Causal blind spots when using prediction models for treatment decisions

Nan van Geloven, Ruth H Keogh, Wouter van Amsterdam, Giovanni Cinà, Jesse H. Krijthe, Niels Peek, Kim Luijken, Sara Magliacane, Paweł Morzywołek, Thijs van Ommen, Hein Putter, Matthew Sperrin, Junfeng Wang, Daniala L. Weir, Vanessa Didelez

Research output: Working paperPreprintResearch


Prediction models are increasingly proposed for guiding treatment decisions, but most fail to address the special role of treatments, leading to inappropriate use. This paper highlights the limitations of using standard prediction models for treatment decision support. We identify 'causal blind spots' in three common approaches to handling treatments in prediction modelling and illustrate potential harmful consequences in several medical applications. We advocate for an extension of guidelines for development, reporting, clinical evaluation and monitoring of prediction models to ensure that the intended use of the model is matched to an appropriate risk estimand. For decision support this requires a shift towards developing predictions under the specific treatment options under consideration ('predictions under interventions'). We argue that this will improve the efficacy of prediction models in guiding treatment decisions and prevent potential negative effects on patient outcomes.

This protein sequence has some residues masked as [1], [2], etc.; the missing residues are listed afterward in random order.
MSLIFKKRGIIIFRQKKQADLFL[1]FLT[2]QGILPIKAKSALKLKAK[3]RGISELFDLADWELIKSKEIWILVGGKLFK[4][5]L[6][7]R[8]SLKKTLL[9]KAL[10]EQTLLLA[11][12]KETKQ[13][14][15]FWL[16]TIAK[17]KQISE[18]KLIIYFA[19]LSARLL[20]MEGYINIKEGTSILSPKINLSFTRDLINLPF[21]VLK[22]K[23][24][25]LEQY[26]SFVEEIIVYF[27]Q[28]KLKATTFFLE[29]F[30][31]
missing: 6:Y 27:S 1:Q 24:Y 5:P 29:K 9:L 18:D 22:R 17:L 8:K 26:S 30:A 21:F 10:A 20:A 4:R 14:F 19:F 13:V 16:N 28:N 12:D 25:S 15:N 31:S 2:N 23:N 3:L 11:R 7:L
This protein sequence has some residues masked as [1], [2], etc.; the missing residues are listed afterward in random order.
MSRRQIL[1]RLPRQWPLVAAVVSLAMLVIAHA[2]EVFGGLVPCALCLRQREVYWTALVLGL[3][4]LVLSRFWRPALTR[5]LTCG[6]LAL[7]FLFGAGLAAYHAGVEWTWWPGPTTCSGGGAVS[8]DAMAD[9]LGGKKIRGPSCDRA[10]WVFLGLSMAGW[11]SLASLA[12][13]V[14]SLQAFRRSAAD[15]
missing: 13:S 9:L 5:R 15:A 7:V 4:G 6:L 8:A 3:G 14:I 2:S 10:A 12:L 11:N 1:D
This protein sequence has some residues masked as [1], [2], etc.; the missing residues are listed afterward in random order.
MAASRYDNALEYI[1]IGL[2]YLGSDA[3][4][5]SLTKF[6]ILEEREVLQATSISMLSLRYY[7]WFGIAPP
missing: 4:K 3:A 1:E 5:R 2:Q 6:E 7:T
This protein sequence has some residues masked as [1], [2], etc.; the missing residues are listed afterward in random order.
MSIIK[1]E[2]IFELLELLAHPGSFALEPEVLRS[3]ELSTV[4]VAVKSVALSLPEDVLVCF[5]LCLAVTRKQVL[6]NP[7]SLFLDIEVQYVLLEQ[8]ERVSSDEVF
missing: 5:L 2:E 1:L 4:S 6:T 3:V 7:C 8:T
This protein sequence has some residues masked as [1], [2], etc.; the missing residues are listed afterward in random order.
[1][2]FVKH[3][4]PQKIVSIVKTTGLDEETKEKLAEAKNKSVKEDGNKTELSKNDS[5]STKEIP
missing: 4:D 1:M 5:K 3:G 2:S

Original languageEnglish
Publication statusPublished - 27 Feb 2024


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